The Best Homemade Christmas (Beverly Crawford’s Christmas) by Beverly J. Crawford
I told you in a previous blog about the “lightning sketches” on the parlor wall above the mantle in the Landon House in Urbana, Maryland. I promised to tell you the rest of the story, and here it is.
The Landon House was an abandoned academy at the time of the Civil War. Confederate cavalry hero J.E.B. Stuart used it to host a large dance for the local ladies on September 8, 1862. That dance became known first as the “Welcome to Maryland Ball” and later as the “Sabers and Roses Ball.” The Rebels moved on towards Antietam the next day, leaving behind some men who had been wounded in a skirmish that night.
A week later, all the Confederates had gone, and the house was occupied for at least one night by Union soldiers who had dropped out of a forced march from heat exhaustion. These men were members of the 155th Pennsylvania Volunteer Infantry Regiment, a newly arrived unit from Pittsburgh on its first march of the war, from Washington, DC, to Frederick, MD. The men from Company E and some from Company D couldn’t make it any farther than Urbana on September 16, 1862, so they were delighted to stumble upon the Landon House to shelter them for the night.
As they made camp in the parlor, the Yankees saw that the Confederates had drawn graffiti on the walls, including pictures of J.E.B. Stuart and Confederate President Jefferson Davis. To counter this, the Union soldiers drew a large portrait of “His Excellency, Abe Lincoln” as the President was known back then, signing their names and recording who, when and why they were there. They did this the same way the Confederates had, by charring sticks in the fireplace, then quickly writing on the plaster with the resulting charcoal – hence the term “lightning sketches.”
In 1947, a family that had just purchased the Landon House was tearing down some old wallpaper when they discovered the lightning sketches and realized their historic value, wisely preserving them for future generations to appreciate. The sketches remain there to this day.
In researching the 155th PA Regiment, I found in their Regimental history a detailed account of their night at Landon, including photographs and stories about most of the men who were identified as having signed the wall. Here are a few of those stories.
Charles F. McKenna was a talented artist who made many battlefield sketches throughout the war. For his lightning sketches at the Landon House, he was given three cheers and voted Regimental artist by his comrades. He was also a courageous soldier who survived the war and lived a long life.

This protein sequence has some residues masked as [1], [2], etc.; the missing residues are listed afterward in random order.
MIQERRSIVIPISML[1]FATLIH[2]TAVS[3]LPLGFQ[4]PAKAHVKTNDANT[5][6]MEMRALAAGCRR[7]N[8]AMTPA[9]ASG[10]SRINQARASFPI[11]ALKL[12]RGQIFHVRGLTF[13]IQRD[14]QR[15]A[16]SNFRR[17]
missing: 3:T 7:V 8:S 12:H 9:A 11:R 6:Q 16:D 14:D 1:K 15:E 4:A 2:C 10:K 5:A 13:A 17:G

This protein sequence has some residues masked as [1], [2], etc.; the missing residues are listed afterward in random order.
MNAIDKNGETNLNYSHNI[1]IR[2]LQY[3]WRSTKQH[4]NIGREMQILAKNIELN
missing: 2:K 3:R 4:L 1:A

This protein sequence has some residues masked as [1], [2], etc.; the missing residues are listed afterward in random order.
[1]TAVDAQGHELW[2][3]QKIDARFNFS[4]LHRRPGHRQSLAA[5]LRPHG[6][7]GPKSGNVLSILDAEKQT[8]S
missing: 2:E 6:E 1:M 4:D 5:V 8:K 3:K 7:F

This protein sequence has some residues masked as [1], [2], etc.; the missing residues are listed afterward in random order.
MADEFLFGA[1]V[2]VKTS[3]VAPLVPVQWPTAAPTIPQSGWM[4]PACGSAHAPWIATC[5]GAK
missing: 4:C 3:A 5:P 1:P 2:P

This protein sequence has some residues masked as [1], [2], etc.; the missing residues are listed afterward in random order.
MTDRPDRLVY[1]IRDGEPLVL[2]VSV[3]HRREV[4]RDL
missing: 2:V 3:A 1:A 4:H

James P. O’Neill was at the head of his class at St. Michael’s Seminary, preparing for the priesthood, when he enlisted at age 17. He was cheerful and witty, the life of the company, and became a distinguished journalist in Pittsburgh after the war.
Thomas J. Tomer fell in battle at Gettysburg during the repulse of the Confederate assault on Little Round Top. He was seriously wounded while rallying his comrades around the flag and suffered the ill effects of his wounds for the rest of his life.
James Finnegan was an enterprising Irishman who kept busy tailoring, barbering and running a laundry service to make extra money for his family. His fellow soldiers pranked him in Fredericksburg, convincing the illiterate Finnegan that he had stumbled upon a fortune in promissory notes. Finnegan was ready to take the money and flee to Ireland when his comrades revealed that it was all a joke.
Theophilus S. Callen’s story was the saddest. This brave and beloved country boy of 18 was felled by a sharpshooter’s bullet while on guard post in Virginia. Three of his comrades risked their lives to recover his body from behind enemy lines and hurriedly buried him. McKenna sent Callen’s family a sketch of the grave, where they later came and recovered his body. His devoted sister died a year later, reportedly of a broken heart.
These men could be any soldiers, fighting in any war, and getting to know them puts a human face on the impersonal statistics of battle. This is what I think of when I look at the lightning sketches at the Landon House. I hope that if you’re ever in Maryland, you’ll come see them, too, and think of those young men facing eternity who just wanted to be remembered.